Despite the district court's conclusions and Harman's insistence that the 1997 Memorandum “makes it clear that disclosure is required and that the FHWA decides what tests to run,” the contrary authorities cited by Trinity drain much force from Harman's claim that every change must be disclosed. There is a substantial argument that, during the relevant period, FHWA policy required disclosure of significant changes, and that significance is a matter of engineering judgment. This follows from the plain language of Report 350. While this puts the jury verdict and Harman's falsity theory at risk, we need not decide that question today.
Trinity argues that even if Report 350 required disclosure of every change, Harman still failed to prove that Trinity acted with the requisite scienter. “The scienter requirement comes from § 3729(b)'s definition of the terms ‘knowing’ and ‘knowingly.’ ”36 “Though the FCA is plain that ‘proof of specific intent to defraud’ is not necessary, that mens rea requirement is not met by mere negligence or even gross negligence.”37 Rather, the relator must demonstrate that the defendant “acted with knowledge of the falsity of the statement, which is defined, at a minimum, as acting ‘in reckless disregard of the truth or falsity of the information.’ ”38
Trinity maintains that it could not have acted knowingly or recklessly if it was acting pursuant to a reasonable interpretation of the disclosure requirements. As we have explained, Trinity contends that the 2005 changes did not have to be disclosed to FHWA. In the alternative, Trinity maintains that the disclosure requirements were ambiguous enough that its interpretation was reasonable. Trinity then claims that a “reasonable interpretation of any ambiguity inherent in [a] regulation[ ] ‘belies the scienter necessary to establish a claim of fraud.’ ”39 Specifically, Trinity asserts that it reasonably relied on TTI's “good engineering judgment” in determining that the 2005 changes were not significant—an action consistent with its purported understanding of Report 350.40 The trial testimony of TTI engineers supports this claim. Texas A&M engineering professor Dr. Bligh testified that the reduction in guide channel width led to an “enhanced, improved product,” and that TTI would have recommended evaluation or testing if they had any doubt about the changes' impact.41 Dr. Bligh also testified that, based on his engineering judgment, he found no reason to “independently test” the four-inch ET-Plus head,42 and that the May 2005 tests were sufficient.43 Another TTI employee at the time, Dr. Buth, agreed with this assessment, stating during trial that there was no need to run additional tests on the modified ET-Plus head because the May 2005 tests left “no question in [his] mind” about what additional tests would show.44 Trinity pointed to an email that Trinity's Vice President of International Sales, Brian Smith, sent to TTI engineers asking for “[their] thoughts on changing the 5-inch channel on the ET-Plus extruder head to a 4-inch channel” and requesting that “the sample extruder head be used in the ET 31 test that is scheduled for May 25 or 26.” Trinity also provided responses from multiple TTI engineers agreeing to the change, including an email noting that engineers at TTI's Riverside campus were “in agreement ․ the head should work fine, and [they] [would] install it on the test on May 25/26.”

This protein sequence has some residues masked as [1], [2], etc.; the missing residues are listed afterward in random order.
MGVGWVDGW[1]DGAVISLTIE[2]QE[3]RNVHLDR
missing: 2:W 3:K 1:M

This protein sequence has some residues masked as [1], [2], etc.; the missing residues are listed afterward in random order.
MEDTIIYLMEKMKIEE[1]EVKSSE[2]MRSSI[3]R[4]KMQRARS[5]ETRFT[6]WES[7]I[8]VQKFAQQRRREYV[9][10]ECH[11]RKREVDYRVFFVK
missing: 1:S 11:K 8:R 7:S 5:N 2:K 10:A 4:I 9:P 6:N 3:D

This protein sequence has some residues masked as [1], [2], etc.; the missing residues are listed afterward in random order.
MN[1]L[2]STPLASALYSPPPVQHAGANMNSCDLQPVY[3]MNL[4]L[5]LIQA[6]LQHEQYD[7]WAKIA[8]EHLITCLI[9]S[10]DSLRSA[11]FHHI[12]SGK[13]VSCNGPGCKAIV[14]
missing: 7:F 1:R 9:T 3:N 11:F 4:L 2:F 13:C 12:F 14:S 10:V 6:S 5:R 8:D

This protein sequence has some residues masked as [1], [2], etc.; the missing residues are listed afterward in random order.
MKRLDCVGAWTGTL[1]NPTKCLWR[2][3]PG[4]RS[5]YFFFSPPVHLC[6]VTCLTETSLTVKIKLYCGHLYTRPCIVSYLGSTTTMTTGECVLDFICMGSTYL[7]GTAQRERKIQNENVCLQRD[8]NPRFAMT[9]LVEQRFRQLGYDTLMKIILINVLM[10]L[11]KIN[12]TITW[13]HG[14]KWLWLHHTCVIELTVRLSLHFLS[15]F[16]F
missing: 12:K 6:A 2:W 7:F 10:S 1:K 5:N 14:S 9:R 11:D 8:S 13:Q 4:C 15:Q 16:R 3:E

Finally, Trinity's witnesses testified that its own business practice was to disclose changes of this type, and that the failure to do so here was inadvertent. In support of this argument, Trinity offered evidence that Trinity created a drawing of the modified head with the 4-inch channel that TTI received. Both Trinity and TTI maintain that the drawing was mistakenly omitted from the report sent to FHWA. Harman provided no contrary testimony.
Harman argues that there was sufficient evidence in the record for a reasonable jury to conclude that Trinity knowingly misstated compliance with FHWA regulations in marketing the ET-Plus or, at least, that its false statements were motivated by potential profits and not its understanding of the Report 350 requirements. During the trial, Harman presented evidence from which he maintains the jury could have reasonably inferred an intent to deceive purchasers and conceal the purported fraud. Specifically, Harman presented a 2004 email from then-Trinity Highway Products Vice President of Operations Steve Brown, noting a potential savings of “$2/ET” or “$50,000/year” from the five-inch to four-inch change. In the email, Brown stated “I'm feeling that we could make this change with no announcement.” Jurors also heard testimony by Smith, that it was “standard procedure” to communicate with FHWA about proposed changes, and from Mitchell, that he understood the regulations to require Trinity to present proposed changes to the FHWA.45